You can see how the roots atrophy to nothing, and the plant withers from the base upwards. I'm glad I was able to repot as many as I did. And of course, all the indoor Lithops are fine.

On the other hand, you can have a plant that looks like it's completely and utterly dead, yet it's feeling groovy. My Catasetum tenebrosum is now dormant. But as hinky as it looks now, it will rise like a phoenix in a few months, ready to bloom again!
And the seedling trays are doing beautifully, lots of herbs sprouting.
And the Reiki experiment has begun, but that's for a later post. Have a reasonably happy Monday!

Friday, February 7, 2014

New Things For Spring

It's not quite spring here yet, but it will be soon, as spring starts early in the subtropics. So I am traying something new. No, that's not a typo....
I'm really trying a tray!  This is a garden-starter. It comes with compressed, dehydrated sterile soil in little nylon pouches. I add clean water to the pouches, open the tops, add my seeds of choice, pop the top on the tray, put it in a spot with medium heat and medium light, and wait. So this will be my herb garden of smelly plants, particularly peppermint, dill, and lime basil.  We'll see how it works.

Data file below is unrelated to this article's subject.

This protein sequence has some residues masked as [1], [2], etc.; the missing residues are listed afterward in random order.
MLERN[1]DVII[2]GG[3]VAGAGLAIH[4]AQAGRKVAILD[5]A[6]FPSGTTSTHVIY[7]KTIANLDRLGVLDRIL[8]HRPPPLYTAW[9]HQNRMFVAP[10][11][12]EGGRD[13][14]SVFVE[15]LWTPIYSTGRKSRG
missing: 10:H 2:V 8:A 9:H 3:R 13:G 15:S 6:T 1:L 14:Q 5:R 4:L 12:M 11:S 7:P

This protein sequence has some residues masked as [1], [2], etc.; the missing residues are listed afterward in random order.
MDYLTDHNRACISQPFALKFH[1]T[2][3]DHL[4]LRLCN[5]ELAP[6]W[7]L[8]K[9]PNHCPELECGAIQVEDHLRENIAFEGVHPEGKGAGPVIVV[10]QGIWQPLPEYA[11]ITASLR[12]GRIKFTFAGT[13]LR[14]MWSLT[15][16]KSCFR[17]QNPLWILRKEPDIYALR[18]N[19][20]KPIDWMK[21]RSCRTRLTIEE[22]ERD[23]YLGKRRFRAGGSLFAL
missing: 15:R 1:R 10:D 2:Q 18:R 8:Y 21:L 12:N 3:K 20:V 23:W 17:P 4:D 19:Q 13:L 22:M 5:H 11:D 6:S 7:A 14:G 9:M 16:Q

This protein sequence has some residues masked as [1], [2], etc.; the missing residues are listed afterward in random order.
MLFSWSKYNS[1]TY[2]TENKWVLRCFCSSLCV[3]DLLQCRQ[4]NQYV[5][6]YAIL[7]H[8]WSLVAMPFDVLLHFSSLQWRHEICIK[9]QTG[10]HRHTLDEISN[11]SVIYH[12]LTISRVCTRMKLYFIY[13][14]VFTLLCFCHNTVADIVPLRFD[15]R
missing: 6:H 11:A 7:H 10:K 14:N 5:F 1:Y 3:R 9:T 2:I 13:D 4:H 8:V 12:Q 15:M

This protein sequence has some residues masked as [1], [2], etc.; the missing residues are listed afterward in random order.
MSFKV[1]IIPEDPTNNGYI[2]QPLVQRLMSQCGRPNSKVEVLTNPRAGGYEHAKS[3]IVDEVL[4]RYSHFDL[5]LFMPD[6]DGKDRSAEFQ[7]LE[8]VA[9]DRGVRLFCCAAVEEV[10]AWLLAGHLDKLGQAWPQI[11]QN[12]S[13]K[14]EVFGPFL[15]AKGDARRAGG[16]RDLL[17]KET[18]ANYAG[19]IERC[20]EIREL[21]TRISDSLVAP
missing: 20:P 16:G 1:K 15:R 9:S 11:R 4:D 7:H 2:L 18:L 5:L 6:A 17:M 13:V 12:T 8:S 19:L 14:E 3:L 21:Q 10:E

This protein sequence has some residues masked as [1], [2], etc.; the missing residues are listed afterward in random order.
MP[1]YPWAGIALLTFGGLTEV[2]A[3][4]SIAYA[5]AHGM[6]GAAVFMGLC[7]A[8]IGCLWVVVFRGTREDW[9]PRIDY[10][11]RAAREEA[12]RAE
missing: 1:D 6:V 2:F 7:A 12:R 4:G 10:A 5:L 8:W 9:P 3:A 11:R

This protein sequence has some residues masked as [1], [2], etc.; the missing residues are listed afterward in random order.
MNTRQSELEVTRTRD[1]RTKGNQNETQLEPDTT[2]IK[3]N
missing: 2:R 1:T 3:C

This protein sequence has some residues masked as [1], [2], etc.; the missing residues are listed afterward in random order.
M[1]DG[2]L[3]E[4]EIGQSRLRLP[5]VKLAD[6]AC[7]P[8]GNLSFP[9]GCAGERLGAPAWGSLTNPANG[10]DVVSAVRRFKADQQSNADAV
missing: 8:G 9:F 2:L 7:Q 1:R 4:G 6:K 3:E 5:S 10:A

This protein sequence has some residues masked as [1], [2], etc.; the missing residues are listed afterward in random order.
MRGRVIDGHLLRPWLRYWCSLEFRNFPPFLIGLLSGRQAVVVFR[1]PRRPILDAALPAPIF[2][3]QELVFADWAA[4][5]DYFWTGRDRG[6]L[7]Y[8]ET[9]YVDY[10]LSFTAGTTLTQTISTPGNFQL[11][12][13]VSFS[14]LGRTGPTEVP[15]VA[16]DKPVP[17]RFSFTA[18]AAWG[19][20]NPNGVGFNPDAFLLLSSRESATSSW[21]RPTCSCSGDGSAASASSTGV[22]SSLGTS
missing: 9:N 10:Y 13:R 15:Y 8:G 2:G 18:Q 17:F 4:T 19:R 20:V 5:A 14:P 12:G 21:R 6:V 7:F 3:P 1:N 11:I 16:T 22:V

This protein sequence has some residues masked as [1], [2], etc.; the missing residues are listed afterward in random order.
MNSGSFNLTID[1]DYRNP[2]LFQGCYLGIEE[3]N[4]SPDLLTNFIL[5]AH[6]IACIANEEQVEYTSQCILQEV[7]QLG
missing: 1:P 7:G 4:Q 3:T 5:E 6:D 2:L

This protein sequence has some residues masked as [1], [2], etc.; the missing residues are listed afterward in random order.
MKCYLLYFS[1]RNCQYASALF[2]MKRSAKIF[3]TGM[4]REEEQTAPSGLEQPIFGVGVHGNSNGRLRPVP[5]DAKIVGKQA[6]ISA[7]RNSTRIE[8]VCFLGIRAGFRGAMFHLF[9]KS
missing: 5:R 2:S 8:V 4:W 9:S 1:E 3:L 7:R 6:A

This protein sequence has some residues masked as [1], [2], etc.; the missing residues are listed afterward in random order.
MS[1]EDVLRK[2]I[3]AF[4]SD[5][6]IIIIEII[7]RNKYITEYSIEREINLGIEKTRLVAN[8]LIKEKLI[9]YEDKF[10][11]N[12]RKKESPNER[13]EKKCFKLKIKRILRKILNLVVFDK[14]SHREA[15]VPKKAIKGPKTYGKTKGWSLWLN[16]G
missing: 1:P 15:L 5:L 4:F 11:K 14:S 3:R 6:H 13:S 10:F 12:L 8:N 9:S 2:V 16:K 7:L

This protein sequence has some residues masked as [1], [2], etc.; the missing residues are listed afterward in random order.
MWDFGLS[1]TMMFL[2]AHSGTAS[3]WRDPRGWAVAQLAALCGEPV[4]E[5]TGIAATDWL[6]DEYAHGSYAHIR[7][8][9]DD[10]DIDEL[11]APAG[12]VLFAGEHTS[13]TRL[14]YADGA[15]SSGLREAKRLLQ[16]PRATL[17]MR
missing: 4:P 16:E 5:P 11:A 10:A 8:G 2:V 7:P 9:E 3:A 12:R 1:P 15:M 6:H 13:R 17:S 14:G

I've got my usual stem cutting from my humongous scented geranium going:
They take about 2 weeks to grow strong roots. Then they can be planted outdoors in the garden, or in a pot.
And the Tillies are pupping like mad. Here's an adorable baby T. magnusiana (the fluffball Tillie):
I like T. magnusiana as single specimens, so when this pup has doubled its size, I'll separate it from the mother plant. The more magnusianas, the merrier, right? What's springing up in your neck of the woods? I think with the strange weather, more gardeners will be starting their plants indoors this year.

Thursday, February 6, 2014

It's the Year of the Horse!

In Chinese astrology, the Year of the Horse can be very unpredictable and action-oriented. The motto of the Horse is, "I act!" It can be a tricky year, full of ups and downs. But I noticed a few months ago I was becoming interested in depicting horses, and by very cool coincidence, Chef Riccardo sent me some wonderful photos he took in Italy of...horses!